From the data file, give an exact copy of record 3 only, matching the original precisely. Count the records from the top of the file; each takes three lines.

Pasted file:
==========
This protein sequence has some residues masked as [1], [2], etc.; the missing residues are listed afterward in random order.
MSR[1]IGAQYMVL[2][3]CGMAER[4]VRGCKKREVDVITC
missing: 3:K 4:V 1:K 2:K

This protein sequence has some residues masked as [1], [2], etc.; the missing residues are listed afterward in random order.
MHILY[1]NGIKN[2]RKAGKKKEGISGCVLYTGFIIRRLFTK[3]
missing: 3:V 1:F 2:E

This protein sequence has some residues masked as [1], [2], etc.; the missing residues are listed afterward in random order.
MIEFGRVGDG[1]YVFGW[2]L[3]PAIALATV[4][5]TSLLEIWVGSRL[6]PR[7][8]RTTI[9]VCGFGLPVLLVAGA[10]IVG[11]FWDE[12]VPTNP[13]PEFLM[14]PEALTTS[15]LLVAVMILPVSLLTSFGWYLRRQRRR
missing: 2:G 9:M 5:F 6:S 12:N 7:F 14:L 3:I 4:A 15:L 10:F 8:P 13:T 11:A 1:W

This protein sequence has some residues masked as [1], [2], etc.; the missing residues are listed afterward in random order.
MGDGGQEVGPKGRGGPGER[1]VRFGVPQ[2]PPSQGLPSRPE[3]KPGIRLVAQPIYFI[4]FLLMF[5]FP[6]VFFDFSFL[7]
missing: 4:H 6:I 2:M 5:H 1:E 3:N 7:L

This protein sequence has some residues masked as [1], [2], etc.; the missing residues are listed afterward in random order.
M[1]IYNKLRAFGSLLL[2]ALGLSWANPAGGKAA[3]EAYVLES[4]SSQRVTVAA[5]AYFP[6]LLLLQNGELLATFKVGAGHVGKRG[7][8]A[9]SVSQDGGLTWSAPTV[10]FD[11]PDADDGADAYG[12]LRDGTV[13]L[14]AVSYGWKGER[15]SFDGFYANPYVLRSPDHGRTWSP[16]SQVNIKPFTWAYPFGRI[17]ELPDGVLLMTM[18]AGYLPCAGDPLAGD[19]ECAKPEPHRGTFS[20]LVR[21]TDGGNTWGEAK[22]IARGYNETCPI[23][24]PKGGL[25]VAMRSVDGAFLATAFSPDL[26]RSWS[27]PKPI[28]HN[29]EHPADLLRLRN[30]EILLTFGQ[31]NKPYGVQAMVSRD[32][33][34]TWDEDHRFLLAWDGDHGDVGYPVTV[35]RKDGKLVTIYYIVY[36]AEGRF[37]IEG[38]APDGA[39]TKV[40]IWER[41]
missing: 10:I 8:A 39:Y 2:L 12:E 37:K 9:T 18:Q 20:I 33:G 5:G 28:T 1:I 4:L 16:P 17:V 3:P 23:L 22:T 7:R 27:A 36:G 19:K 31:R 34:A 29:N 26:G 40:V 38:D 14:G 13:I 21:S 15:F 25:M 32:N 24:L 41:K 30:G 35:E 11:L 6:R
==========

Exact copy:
This protein sequence has some residues masked as [1], [2], etc.; the missing residues are listed afterward in random order.
MIEFGRVGDG[1]YVFGW[2]L[3]PAIALATV[4][5]TSLLEIWVGSRL[6]PR[7][8]RTTI[9]VCGFGLPVLLVAGA[10]IVG[11]FWDE[12]VPTNP[13]PEFLM[14]PEALTTS[15]LLVAVMILPVSLLTSFGWYLRRQRRR
missing: 2:G 9:M 5:F 6:S 12:N 7:F 14:L 3:I 4:A 15:L 10:F 8:P 13:T 11:A 1:W